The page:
Postoperative care reflects personal attention to detail and teamwork, “Once daily I re-dress the case. the patient is brought to the table and given a hot sponge bath and oil rub. I find this quiets and relieves patients very much, for they get tired of lying so still. I then wash the bladder thoroughly and put in a fresh sterile catheter. A vaginal douche is given, the vagina wiped dry and dusted with boric powder. The stitches are lightly touched with iodine, and then an oleum santali dressing is placed over them and the vagina lightly packed as before…. The bladder is washed out 3 or 4 times a day by a reliable nurse.”[3]

Ida understands the importance of good domiciliary care, and the cultural barriers that might make this difficult in the woman's marital home,“The patient is allowed to sit up on the 12th day and as soon as she is strong she is advised to go to her mother's home for a couple of months.”[3] Even today, despite advances in medical science, poor outcomes can often be traced to failures in patient education and barriers to compliance.


  Results and Discussion Top


In the 1911 paper, Ida describes a spectrum of four illustrative cases, both simple and complicated. The oldest is 21 with two uncomplicated fistulae. The youngest patient is a 12-year old girl who has lived for a year after with a post-childbirth VVF and a complete laceration of the perineum and rectum. Variations of surgical procedure and treatment outcomes are summarized in each case.[2]

Ida also describes what she has learnt through trial and error, “I have tried silk, linen, chromicized catgut and kangaroo tendon, but have gone back to using silkworm gut for the bladder sutures.” She states her limitations. For example, when the urethra is absent, “I must confess to more failures here than anywhere else.”[3]

She continues to think ahead, even if resources are not immediately available. Since chloroform/ether anesthesia is associated with vomiting, “I believe that spinal anesthesia would be the ideal in fistula cases though I have never used it.”[3]


  Long-Term Outcomes Top


The manuscript was written in 1911 when Ida (with an apothecary) was the only doctor running a high-turnover maternity hospital and its community outreach work. When the paper was presented at the Kodaikanal Mission Conference and published in the Supplement to Medical Missions in India, it is likely to have translated into better fistula care in other mission hospitals in the country.[2] In 1918, the technique was published in the Indian Medical Gazette thus reaching surgeons in government and military service.[3]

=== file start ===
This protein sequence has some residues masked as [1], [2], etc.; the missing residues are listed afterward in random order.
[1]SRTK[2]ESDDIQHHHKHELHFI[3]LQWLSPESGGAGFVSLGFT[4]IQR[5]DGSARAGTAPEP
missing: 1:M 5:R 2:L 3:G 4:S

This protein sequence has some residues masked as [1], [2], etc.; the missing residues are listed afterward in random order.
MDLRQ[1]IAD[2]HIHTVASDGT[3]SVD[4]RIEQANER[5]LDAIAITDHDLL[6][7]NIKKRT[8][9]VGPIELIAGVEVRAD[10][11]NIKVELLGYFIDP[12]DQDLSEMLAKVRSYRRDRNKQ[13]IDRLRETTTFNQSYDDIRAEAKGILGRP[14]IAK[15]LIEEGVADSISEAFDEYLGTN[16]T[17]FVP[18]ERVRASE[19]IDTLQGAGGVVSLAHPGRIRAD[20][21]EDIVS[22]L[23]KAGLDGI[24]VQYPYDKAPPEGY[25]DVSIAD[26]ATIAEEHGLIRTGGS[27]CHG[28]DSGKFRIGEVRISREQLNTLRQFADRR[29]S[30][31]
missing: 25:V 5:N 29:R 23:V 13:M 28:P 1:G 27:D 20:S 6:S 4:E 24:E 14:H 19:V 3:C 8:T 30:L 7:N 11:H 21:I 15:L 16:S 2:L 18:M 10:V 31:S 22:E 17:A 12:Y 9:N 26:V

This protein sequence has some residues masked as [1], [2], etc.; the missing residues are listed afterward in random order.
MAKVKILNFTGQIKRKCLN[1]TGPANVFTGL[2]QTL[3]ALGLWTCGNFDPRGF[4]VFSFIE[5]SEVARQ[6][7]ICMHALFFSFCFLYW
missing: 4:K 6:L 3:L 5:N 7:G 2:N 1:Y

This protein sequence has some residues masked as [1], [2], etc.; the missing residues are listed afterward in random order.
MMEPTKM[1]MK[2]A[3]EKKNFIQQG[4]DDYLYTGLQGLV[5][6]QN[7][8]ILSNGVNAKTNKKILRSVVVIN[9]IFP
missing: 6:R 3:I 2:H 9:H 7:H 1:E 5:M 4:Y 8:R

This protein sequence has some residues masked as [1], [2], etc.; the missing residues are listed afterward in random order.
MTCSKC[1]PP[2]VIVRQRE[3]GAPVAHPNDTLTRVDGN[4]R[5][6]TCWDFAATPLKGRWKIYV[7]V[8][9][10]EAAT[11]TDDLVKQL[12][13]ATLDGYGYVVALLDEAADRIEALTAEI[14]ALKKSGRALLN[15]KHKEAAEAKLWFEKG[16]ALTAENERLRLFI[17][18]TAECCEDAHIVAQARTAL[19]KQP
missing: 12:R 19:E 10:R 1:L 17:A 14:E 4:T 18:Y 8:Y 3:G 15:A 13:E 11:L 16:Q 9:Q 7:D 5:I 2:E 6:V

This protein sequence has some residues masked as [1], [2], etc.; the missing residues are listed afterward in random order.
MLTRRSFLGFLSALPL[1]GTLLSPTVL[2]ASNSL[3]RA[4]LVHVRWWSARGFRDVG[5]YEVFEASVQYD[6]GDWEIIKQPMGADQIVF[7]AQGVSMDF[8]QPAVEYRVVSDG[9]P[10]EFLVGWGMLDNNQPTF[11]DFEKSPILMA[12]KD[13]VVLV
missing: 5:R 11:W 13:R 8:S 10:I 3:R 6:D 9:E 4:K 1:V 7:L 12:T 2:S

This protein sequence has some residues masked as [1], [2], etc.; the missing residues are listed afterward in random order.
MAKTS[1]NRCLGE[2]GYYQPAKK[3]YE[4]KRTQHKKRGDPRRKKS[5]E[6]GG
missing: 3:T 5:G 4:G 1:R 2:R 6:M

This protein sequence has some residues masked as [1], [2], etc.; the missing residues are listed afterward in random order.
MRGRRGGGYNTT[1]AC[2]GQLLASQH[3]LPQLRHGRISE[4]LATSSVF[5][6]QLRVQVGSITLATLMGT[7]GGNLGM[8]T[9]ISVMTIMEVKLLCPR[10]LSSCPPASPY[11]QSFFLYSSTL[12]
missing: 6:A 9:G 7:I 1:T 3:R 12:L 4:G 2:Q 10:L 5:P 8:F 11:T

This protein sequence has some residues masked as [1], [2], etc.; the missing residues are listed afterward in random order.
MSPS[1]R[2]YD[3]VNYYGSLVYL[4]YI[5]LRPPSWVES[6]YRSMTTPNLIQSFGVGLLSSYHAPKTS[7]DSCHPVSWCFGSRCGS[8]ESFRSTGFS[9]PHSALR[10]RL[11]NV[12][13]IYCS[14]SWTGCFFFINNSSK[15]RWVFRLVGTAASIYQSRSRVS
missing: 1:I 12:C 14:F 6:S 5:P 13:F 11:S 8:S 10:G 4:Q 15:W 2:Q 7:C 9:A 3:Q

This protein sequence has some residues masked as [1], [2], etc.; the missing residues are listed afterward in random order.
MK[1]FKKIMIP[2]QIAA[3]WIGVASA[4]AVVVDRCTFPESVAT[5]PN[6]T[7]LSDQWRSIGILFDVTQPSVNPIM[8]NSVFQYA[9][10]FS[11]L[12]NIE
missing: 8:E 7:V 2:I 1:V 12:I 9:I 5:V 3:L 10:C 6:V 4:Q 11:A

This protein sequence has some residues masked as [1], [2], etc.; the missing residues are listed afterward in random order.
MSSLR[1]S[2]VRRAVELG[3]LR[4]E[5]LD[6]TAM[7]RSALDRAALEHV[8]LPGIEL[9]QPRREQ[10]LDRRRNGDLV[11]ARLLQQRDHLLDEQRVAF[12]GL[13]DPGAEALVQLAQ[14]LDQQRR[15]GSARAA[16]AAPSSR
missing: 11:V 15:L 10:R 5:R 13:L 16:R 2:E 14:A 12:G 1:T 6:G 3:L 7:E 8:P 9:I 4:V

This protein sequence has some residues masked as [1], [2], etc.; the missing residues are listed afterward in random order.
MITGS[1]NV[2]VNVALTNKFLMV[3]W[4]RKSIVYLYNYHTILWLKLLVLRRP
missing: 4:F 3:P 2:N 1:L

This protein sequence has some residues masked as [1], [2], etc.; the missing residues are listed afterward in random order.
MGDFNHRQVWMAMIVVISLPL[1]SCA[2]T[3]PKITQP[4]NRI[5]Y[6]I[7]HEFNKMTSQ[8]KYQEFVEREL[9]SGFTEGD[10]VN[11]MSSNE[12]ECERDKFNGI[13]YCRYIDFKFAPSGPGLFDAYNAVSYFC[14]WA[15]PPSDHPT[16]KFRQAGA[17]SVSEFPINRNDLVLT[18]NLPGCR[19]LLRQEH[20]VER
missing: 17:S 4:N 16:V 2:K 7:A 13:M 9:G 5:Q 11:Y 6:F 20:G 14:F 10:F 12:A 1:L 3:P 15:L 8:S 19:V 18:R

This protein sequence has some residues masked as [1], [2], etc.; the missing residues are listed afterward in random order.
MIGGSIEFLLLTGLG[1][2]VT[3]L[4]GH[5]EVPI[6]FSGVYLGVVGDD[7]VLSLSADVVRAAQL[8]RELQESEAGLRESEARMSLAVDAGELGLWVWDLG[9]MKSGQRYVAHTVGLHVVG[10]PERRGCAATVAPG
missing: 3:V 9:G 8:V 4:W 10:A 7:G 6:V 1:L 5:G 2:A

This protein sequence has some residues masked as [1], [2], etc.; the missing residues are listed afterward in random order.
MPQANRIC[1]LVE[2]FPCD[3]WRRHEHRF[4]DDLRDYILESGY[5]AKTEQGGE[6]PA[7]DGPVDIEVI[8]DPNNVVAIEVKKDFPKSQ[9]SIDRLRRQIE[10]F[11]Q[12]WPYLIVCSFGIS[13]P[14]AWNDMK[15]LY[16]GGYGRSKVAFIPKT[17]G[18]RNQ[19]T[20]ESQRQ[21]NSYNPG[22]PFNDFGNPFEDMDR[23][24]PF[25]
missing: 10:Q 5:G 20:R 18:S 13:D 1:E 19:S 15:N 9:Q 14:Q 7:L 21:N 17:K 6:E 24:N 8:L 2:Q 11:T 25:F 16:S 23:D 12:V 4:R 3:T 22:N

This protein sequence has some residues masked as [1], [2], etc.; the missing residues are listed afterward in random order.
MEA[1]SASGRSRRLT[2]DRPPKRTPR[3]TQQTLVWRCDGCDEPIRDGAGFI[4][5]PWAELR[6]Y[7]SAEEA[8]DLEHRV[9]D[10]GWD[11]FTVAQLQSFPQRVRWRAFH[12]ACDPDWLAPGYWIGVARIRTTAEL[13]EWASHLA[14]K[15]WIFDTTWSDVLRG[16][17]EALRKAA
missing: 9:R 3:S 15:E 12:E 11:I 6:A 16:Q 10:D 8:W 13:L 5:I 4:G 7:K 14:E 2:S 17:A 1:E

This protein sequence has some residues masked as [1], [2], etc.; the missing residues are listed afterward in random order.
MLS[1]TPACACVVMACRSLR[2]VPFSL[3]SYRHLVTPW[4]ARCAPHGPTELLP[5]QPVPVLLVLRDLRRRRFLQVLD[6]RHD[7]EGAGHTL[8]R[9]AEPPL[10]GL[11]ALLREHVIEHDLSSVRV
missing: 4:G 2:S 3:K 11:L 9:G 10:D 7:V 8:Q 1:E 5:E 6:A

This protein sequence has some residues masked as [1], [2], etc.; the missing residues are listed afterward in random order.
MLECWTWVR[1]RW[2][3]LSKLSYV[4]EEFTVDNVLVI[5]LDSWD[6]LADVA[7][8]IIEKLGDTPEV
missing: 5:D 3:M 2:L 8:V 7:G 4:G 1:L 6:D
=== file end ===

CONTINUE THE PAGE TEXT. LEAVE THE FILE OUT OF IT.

Over time, from across the sub-continent, Indian, British and American women and royal families from the Middle East sought out Ida's surgical expertise for the treatment for VVF. In 1936, when the First All India Obstetrics and Gynecological Congress met in Madras, Dr Ida Sophia Scudder was unanimously selected president.[4]

Ida's fistula work was not done to build up a Curriculum Vitae to earn professional plaudits. However, the work done with competence, compassion, and a commitment to learning, brought healing to the patient, knowledge to the profession, and in time, honor to the surgeon.

The Current Medical Issues journal has a mandate to be platform for research from the grassroots, from alumni and affiliated hospitals, who have pioneered innovations amidst great challenges. Thanks to the tireless efforts of Dr. KPP Abhilash and team, Current Medical Issues is now indexed in the Directory of Open Access Journals. Effective protocols and techniques from secondary care, carefully done prospective and retrospective cohort studies, thoughtful case discussions, review articles, and clinical audits from secondary care have much to teach practitioners in our country.

Even in this era of million-dollar research, much human suffering still remains unseen on the blind spot of academic medicine.



 
  References Top

1.
George R. One Step at a Time: The Birth of the Christian Medical College, Vellore. New Delhi: Roli Books; 2018.  Back to cited text no. 1
    
2.
Scudder IS. Vesico-Vaginal Fistulae and Perineorrhaphy. Supplement to Medical Missions in India 1908. p. 1-8.  Back to cited text no. 2
    
3.
Scudder IS. Treatment of vesico-vaginal fistulae. Indian Med Gaz 1918;53:372-5.  Back to cited text no. 3
    
4.
Letter from Sir Lakshmanaswamy Mudaliar to Dr. Ida Scudder, 28 September 1935. Ida Sophia Scudder Additional Papers, 1897-1976.MC 775, Box3, Folder7. Schlesinger Library, Radcliffe Institute, Cambridge, Mass.  Back to cited text no. 4
    




 

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Introduction: Id...
Methods: Sharing...
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Long-Term Outcomes